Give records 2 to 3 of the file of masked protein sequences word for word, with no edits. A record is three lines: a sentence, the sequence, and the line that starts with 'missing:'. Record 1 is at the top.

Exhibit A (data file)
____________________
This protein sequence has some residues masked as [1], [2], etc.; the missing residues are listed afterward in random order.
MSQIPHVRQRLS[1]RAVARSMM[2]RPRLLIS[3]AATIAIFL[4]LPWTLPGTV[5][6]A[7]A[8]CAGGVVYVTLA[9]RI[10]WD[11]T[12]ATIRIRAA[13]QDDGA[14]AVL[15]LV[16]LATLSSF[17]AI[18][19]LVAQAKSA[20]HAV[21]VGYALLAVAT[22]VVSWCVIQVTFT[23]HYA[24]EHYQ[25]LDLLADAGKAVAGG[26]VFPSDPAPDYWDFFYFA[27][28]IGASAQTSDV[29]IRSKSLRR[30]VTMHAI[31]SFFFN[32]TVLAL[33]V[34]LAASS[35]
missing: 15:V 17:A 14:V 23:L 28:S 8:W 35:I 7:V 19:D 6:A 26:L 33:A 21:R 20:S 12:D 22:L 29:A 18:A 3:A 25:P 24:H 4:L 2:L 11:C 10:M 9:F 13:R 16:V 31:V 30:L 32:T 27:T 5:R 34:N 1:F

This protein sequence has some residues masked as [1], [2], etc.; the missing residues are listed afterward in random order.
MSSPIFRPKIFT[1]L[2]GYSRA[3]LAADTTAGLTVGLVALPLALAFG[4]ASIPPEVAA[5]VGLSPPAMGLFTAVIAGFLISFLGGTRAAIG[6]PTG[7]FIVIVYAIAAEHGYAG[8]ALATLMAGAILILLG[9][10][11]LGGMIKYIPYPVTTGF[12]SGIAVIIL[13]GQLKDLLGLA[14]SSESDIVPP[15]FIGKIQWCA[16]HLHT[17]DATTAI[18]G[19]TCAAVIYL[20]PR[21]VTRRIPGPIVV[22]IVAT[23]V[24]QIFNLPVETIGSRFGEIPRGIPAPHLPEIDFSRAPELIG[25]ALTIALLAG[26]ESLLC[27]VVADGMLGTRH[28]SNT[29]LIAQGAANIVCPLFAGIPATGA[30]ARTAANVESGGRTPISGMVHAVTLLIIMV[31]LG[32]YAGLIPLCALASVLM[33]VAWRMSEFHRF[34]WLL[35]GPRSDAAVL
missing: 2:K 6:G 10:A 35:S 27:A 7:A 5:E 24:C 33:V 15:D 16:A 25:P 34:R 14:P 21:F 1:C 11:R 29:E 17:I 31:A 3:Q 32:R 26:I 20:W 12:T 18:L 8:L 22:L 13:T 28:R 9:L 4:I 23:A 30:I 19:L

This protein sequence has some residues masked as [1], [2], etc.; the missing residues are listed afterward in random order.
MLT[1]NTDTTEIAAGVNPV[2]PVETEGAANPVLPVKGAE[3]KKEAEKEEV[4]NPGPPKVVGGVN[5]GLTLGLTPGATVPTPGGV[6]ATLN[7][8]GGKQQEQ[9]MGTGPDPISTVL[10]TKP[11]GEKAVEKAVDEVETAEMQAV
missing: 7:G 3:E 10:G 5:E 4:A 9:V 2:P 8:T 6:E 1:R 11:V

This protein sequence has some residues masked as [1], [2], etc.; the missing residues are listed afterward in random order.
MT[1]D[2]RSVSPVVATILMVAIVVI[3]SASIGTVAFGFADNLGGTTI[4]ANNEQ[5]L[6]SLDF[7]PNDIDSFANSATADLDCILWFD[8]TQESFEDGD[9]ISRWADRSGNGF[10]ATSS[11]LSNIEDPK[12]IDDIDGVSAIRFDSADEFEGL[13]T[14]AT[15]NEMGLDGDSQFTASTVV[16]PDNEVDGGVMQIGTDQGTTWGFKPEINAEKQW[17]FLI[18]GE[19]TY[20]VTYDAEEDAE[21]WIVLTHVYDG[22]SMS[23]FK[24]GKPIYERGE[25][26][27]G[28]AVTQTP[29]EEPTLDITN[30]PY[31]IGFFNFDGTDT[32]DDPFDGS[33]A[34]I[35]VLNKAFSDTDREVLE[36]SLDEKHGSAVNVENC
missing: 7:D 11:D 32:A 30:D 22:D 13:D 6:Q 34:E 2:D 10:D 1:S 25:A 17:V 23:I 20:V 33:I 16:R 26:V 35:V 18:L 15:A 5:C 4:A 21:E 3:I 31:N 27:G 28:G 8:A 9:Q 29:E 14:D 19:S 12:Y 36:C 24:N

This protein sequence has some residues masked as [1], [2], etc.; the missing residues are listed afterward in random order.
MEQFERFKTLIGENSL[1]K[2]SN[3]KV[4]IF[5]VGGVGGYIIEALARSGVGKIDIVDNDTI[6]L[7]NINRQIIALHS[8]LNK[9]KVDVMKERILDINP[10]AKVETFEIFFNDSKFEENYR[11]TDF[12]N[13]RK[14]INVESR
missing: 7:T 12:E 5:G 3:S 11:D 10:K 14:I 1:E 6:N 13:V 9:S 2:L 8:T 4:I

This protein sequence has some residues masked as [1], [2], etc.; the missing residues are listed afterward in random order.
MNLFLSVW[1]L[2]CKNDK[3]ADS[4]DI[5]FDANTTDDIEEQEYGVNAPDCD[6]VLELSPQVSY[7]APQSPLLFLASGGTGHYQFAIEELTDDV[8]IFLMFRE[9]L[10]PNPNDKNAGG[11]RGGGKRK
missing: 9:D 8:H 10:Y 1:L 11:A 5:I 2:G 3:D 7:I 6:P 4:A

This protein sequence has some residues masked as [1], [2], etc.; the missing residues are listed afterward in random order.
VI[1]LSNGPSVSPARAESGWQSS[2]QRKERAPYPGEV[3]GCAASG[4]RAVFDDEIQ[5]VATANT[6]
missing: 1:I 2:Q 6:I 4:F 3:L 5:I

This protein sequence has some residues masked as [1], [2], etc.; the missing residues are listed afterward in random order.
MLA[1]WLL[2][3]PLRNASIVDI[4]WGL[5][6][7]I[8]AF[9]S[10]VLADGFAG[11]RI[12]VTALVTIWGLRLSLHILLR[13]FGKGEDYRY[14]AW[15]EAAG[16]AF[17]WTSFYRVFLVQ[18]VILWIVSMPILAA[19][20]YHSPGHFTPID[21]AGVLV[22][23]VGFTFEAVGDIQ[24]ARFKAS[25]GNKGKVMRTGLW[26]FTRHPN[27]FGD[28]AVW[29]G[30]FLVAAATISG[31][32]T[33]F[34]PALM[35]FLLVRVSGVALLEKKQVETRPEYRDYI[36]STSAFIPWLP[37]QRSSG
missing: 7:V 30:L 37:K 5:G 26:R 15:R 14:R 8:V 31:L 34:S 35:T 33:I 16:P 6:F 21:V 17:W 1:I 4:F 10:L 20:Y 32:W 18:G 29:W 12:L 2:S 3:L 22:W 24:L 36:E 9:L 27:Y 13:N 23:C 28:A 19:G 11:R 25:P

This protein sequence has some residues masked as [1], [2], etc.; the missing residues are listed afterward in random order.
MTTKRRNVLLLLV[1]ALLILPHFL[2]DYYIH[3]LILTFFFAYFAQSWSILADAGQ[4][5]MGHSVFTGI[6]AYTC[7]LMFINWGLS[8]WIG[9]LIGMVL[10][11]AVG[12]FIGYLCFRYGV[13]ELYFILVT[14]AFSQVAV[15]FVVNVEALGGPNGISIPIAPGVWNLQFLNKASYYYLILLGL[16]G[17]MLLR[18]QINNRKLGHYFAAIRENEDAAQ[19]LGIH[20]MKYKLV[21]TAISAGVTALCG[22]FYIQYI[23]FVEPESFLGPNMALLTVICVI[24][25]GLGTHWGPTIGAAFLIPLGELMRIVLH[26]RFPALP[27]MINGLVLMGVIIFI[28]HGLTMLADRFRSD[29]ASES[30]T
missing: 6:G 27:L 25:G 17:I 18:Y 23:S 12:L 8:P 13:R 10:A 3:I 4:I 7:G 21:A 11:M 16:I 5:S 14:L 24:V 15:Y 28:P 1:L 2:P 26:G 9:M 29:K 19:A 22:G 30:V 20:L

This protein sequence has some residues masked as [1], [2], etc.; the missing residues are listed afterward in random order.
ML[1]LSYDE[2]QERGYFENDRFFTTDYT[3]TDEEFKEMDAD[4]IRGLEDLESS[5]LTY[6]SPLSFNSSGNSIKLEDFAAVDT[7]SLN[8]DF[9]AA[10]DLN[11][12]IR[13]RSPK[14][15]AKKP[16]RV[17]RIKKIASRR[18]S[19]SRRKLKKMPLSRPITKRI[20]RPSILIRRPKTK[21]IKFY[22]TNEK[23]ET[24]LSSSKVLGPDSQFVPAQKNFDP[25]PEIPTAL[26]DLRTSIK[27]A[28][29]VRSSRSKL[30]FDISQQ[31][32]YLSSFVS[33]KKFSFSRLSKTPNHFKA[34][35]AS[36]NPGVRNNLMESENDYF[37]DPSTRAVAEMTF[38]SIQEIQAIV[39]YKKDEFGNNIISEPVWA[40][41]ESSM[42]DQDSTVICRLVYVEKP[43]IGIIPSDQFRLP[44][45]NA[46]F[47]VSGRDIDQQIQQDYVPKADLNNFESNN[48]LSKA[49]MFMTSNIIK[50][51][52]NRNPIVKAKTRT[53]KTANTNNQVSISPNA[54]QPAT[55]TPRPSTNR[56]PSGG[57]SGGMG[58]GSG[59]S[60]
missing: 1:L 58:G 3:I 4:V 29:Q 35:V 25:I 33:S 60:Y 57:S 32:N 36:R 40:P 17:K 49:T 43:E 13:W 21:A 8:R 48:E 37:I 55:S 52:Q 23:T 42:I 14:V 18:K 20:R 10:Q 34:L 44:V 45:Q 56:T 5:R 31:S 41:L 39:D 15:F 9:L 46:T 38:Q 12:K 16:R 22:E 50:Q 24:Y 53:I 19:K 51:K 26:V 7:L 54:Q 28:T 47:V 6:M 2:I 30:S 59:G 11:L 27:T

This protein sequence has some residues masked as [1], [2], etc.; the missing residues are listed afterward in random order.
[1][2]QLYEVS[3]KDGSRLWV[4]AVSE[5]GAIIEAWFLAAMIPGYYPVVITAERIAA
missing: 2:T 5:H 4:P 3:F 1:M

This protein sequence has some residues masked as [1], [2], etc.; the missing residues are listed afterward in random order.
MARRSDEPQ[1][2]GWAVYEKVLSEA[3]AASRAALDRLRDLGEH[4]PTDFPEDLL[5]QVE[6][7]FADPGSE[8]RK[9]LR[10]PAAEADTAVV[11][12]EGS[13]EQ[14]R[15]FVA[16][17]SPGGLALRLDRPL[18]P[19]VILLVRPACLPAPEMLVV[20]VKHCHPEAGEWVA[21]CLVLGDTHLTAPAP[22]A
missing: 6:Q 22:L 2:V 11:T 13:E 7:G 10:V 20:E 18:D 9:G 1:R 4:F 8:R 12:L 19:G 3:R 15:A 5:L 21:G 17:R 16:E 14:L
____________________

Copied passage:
This protein sequence has some residues masked as [1], [2], etc.; the missing residues are listed afterward in random order.
MSSPIFRPKIFT[1]L[2]GYSRA[3]LAADTTAGLTVGLVALPLALAFG[4]ASIPPEVAA[5]VGLSPPAMGLFTAVIAGFLISFLGGTRAAIG[6]PTG[7]FIVIVYAIAAEHGYAG[8]ALATLMAGAILILLG[9][10][11]LGGMIKYIPYPVTTGF[12]SGIAVIIL[13]GQLKDLLGLA[14]SSESDIVPP[15]FIGKIQWCA[16]HLHT[17]DATTAI[18]G[19]TCAAVIYL[20]PR[21]VTRRIPGPIVV[22]IVAT[23]V[24]QIFNLPVETIGSRFGEIPRGIPAPHLPEIDFSRAPELIG[25]ALTIALLAG[26]ESLLC[27]VVADGMLGTRH[28]SNT[29]LIAQGAANIVCPLFAGIPATGA[30]ARTAANVESGGRTPISGMVHAVTLLIIMV[31]LG[32]YAGLIPLCALASVLM[33]VAWRMSEFHRF[34]WLL[35]GPRSDAAVL
missing: 2:K 6:G 10:A 35:S 27:A 7:A 5:E 24:C 33:V 15:D 16:A 25:P 34:R 14:P 21:F 1:C 11:R 29:E 17:I 31:A 3:Q 32:R 26:I 20:W 12:T 18:L 8:L 22:L 13:T 28:R 9:L 4:I 23:A 30:I 19:L

This protein sequence has some residues masked as [1], [2], etc.; the missing residues are listed afterward in random order.
MLT[1]NTDTTEIAAGVNPV[2]PVETEGAANPVLPVKGAE[3]KKEAEKEEV[4]NPGPPKVVGGVN[5]GLTLGLTPGATVPTPGGV[6]ATLN[7][8]GGKQQEQ[9]MGTGPDPISTVL[10]TKP[11]GEKAVEKAVDEVETAEMQAV
missing: 7:G 3:E 10:G 5:E 4:A 9:V 2:P 8:T 6:E 1:R 11:V